“There is no epic literature without a lyrical element. But that has completely disappeared from American literature.” (Exercise: Define “epic.” Also, define “lyrical.”)
D.G. Myers prefers Charles Willeford‘s “Oh, shit, here we go again!” to Kurt Vonnegut‘s “And so it goes.”
When I go off on one of my jags about D.C. novels, somebody will occasionally mention Andrew Holleran‘s 2004 novel, Grief. (One friend recently mentioned loving it but finding it impossible to finish because it was so profoundly sad—perhaps the most peculiar but intriguing bit of praise I’ve heard about a book.) Mary Pacifico Curtis makes a compelling case for it.
A 1906 letter from Upton Sinclair to president Theodore Roosevelt, written shortly after The Jungle was published.
Amy Hempel: “I do so much revision in my head before I write something down that I probably do less actual revision than many other writers.” (via)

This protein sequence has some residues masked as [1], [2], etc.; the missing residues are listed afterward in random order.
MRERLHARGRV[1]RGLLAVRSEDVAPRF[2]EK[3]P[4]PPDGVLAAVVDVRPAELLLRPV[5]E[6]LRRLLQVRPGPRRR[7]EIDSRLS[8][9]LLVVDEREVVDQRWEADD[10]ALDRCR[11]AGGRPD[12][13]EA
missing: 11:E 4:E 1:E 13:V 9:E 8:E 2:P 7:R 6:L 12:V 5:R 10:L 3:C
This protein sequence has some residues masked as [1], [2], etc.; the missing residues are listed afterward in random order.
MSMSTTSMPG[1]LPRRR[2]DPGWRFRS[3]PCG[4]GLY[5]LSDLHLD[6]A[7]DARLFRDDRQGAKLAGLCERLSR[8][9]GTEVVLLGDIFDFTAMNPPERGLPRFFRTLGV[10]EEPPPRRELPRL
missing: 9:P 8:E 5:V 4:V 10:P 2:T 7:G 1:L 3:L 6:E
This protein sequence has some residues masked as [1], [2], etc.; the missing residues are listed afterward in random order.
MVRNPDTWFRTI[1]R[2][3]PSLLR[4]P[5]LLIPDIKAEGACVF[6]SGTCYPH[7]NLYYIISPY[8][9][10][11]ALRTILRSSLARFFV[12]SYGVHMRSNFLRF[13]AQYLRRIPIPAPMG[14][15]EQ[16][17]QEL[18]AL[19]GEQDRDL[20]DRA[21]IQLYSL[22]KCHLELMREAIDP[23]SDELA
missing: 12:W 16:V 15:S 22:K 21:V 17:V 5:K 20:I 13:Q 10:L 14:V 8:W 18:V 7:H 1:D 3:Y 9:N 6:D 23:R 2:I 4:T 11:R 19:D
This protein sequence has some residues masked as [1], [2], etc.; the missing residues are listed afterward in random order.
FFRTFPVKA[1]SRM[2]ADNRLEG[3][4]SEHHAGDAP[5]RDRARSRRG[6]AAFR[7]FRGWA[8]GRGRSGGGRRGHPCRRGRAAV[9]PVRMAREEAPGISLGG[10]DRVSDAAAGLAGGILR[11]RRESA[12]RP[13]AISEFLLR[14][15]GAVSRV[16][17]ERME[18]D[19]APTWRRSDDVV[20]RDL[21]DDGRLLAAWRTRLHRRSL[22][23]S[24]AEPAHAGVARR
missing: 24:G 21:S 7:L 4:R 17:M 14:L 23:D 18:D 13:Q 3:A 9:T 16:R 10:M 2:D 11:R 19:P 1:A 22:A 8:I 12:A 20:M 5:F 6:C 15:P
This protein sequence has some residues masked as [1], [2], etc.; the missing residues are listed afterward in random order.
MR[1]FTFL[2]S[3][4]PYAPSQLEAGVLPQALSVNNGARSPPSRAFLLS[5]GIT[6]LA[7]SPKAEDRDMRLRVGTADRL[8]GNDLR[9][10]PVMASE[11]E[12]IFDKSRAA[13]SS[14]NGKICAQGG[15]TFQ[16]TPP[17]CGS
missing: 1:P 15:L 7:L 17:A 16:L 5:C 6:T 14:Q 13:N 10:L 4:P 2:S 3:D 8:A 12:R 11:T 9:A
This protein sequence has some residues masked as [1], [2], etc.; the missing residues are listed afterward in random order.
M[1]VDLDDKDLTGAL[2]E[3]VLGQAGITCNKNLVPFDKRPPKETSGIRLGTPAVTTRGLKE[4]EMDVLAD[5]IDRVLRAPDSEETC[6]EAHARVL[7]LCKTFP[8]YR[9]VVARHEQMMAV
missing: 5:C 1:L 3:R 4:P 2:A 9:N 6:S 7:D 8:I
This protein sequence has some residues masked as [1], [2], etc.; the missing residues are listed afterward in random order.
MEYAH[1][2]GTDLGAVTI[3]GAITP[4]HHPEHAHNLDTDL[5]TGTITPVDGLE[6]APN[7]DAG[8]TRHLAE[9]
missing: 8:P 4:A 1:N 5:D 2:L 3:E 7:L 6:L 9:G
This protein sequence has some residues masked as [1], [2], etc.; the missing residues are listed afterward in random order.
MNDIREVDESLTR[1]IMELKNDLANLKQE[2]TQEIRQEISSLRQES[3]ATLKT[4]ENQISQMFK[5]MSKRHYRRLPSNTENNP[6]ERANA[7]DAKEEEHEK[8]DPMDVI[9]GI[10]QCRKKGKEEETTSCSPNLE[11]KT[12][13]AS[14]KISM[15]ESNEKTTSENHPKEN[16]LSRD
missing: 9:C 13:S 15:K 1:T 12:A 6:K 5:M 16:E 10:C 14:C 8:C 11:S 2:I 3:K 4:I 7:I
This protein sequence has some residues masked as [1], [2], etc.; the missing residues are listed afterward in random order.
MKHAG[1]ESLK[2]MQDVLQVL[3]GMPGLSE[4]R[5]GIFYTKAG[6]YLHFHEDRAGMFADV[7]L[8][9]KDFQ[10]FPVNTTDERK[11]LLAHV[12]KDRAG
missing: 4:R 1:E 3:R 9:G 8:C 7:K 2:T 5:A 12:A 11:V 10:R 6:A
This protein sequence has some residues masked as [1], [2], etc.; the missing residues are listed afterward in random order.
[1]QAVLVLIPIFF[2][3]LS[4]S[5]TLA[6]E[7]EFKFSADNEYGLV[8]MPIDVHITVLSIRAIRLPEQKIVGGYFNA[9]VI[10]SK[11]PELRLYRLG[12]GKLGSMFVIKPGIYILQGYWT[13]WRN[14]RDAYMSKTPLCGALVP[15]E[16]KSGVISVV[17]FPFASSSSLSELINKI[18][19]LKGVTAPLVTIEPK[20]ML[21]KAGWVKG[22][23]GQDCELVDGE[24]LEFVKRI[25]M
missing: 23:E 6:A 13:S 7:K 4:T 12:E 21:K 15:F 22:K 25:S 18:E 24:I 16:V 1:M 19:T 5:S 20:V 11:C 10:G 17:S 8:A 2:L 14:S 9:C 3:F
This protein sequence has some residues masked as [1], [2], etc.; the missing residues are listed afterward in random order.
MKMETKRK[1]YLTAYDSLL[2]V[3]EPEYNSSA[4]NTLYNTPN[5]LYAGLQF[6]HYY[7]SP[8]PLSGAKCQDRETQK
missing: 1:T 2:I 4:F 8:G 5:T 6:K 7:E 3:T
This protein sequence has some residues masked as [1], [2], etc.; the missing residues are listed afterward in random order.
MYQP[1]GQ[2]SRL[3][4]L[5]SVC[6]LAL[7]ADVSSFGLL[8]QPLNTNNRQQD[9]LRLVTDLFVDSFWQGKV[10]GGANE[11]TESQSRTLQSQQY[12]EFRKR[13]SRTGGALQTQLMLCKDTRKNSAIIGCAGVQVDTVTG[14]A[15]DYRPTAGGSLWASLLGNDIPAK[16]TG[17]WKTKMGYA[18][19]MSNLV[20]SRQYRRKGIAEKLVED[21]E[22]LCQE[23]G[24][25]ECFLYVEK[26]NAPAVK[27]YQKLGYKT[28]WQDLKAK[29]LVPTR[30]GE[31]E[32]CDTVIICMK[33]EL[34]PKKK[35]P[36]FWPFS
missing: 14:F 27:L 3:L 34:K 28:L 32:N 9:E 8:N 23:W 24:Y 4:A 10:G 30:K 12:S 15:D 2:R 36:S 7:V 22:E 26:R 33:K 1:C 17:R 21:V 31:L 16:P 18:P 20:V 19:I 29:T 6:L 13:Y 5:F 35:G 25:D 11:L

Wealthy folks are heading to Montana to try their hand at being horsemen, much to the chagrin of Thomas McGuane.
Joyce Carol Oates: “It’s rare for me to ask for others’ opinions—I don’t have that kind of personality, though I am a writing instructor myself. I would not feel comfortable asking another person to read my work and spend time thinking about it in a potentially helpful way.”
Arthur Phillips is having fun being poker-faced about his next book, which appears to be a Pale Fire-ish faux critical commentary on a Shakespeare play about King Arthur.
In the Guardian, a dozen writers weigh in on each month of the year. Lionel Shriver notes that “February is for curmudgeons, whinge-bags and misanthropes.”
Matthew Hunte compares the 1999 and 2010 classes of New Yorker‘s “20 Under 40” writers, and notes how the first group’s “heirs to a tradition of formal experimentation and hyper-intellectualism” gave way to one whose thematic preoccupation is “escape, whether it is from a stifling relationship, a plantation, a collapsing country or merely from responsibility.”
Fredrik Colting‘s riff on The Catcher in the Rye is officially barred from publication in the United States.
I initially figured that Amber Sparks‘ concern about the lack of working-class American fiction was a bit of an overreaction. But then I saw that at least one New York Times headline writer noted that Louis Auchincloss wrote about
WASPs “people who mattered.” To the barricades!